McKenzie, who also had an assist, scored the first goal midway through the first period, firing in a pass by Carter Camper from behind the net. Schilling made it 2-0 early in the second period when he partially fanned on a shot out front. The puck popped up, hit Talbot in the glove and fell into the net.

While Talbot kept his team in the game, the RedHawks (28-7-7) limited Alabama-Huntsville to a handful of good scoring chances. Miami goalie Cody Reichard's best save was a skate stop on a shot by UAH defenseman Ryan Burkholder midway through the second period.

In the second game, perennial power Michigan, which needed a late-season surge to qualify for an NCAA-record 20th consecutive tournament, rolled into the regional final by whipping Bemidji State -- last year's surprise Frozen Four qualifier.

The Wolverines' reward is another game with CCHA rival Miami of Ohio, Michigan beat the top-seeded RedHawks 5-2 last Saturday en route to winning the conference tournament and their NCAA berth.

"That's the hottest team in the country and it might be the best team in the country right now," Bemidji State coach Tom Serratore said of the Wolverines.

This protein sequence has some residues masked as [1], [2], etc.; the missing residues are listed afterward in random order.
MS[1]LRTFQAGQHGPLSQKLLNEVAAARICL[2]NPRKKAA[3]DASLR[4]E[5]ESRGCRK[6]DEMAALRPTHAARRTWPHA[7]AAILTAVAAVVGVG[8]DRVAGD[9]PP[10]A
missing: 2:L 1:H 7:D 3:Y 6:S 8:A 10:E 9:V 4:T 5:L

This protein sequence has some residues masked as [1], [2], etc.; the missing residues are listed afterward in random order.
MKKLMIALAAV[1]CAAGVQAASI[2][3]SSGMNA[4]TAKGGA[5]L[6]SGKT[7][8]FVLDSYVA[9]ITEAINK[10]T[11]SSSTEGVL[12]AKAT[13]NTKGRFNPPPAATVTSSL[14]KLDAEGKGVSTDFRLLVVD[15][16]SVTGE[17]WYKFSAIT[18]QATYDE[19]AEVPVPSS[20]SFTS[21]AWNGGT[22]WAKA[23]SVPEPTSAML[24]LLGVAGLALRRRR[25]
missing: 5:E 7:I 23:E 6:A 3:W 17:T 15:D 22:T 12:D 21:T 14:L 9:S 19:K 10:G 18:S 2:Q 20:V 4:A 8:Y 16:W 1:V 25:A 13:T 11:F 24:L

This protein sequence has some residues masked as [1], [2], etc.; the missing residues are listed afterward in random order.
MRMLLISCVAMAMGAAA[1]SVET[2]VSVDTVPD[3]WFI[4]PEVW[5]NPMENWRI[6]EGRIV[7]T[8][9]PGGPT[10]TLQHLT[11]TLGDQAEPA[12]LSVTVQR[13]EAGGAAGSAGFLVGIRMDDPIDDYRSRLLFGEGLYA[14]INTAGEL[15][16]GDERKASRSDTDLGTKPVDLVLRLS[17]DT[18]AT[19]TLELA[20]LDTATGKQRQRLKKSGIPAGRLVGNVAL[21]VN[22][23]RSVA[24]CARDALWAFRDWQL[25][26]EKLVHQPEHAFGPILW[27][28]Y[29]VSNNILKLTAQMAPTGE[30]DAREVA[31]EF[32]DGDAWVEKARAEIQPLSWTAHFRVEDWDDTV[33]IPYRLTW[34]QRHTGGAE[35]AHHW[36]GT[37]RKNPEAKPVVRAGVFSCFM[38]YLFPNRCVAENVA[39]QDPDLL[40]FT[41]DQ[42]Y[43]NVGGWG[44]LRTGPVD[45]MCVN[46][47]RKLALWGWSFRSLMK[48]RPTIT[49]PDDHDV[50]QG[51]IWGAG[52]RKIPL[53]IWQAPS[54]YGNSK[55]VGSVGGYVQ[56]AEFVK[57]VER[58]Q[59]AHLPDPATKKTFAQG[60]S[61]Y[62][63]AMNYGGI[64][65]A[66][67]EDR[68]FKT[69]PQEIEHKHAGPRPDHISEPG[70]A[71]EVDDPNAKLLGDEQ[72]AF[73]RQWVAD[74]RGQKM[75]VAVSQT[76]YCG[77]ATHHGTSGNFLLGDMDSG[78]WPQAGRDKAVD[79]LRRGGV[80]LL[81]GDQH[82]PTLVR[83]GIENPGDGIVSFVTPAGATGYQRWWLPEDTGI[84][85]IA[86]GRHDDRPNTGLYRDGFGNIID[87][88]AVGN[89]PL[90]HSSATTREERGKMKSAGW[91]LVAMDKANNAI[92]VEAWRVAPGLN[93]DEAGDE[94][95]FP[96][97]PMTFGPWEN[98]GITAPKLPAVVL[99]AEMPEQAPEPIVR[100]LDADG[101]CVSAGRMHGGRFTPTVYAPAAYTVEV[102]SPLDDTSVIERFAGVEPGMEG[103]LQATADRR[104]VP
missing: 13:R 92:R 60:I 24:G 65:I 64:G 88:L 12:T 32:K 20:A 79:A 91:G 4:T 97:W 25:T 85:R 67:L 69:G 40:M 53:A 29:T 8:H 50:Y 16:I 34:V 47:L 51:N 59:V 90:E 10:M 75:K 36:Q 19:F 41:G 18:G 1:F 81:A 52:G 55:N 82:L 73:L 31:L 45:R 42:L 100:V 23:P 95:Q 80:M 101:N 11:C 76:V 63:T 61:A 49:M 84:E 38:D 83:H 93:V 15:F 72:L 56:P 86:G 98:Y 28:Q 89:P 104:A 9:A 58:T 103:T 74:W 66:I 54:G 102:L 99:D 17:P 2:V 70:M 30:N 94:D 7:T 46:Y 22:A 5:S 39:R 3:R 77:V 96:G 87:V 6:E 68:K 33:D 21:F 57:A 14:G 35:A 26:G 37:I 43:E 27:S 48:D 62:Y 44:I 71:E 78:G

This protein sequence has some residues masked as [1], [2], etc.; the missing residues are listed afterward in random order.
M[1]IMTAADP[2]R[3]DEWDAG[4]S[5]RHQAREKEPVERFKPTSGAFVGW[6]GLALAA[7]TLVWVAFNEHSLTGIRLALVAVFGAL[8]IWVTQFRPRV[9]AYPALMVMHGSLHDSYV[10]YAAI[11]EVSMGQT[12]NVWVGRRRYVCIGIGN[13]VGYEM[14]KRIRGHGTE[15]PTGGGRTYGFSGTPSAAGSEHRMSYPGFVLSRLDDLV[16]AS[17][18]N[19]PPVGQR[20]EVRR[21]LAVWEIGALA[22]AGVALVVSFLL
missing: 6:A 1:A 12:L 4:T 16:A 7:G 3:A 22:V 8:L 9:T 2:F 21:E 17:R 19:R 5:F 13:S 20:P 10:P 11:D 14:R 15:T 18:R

Luke Glendening scored in the first period and Louie Caporusso in the second to give Michigan a 2-0 lead after two periods. Bemidji State cut the margin to one with 9:36 left in regulation when Ian Lowe scored a power-play goal with a slap shot off of a crisp cross-ice feed from Matt Read.

But the Wolverines (26-17-1) regained their two-goal lead two minutes later when Carl Hagelin finished a 2-on-1 break with a point-blank slap shot past Cougars goaltender Dan Bakala off a feed from Kevin Lynch.

"The momentum was about to change," Berenson said. "That was an important comeback goal that really kept the momentum on our side."

Hagelin slid a shorthanded goal past Bakala with 3:57 remaining and Brian Lebler hit the empty net with 1:58 to play.

Now it's another meeting with the RedHawks -- with a trip to the Frozen Four on the line.

"They're the team to beat," Berenson said. "They're the No. 1 seed here. We know we'll have our hands full."

Material from wire services and college media was used in this report.
Author: John Kreiser | Columnist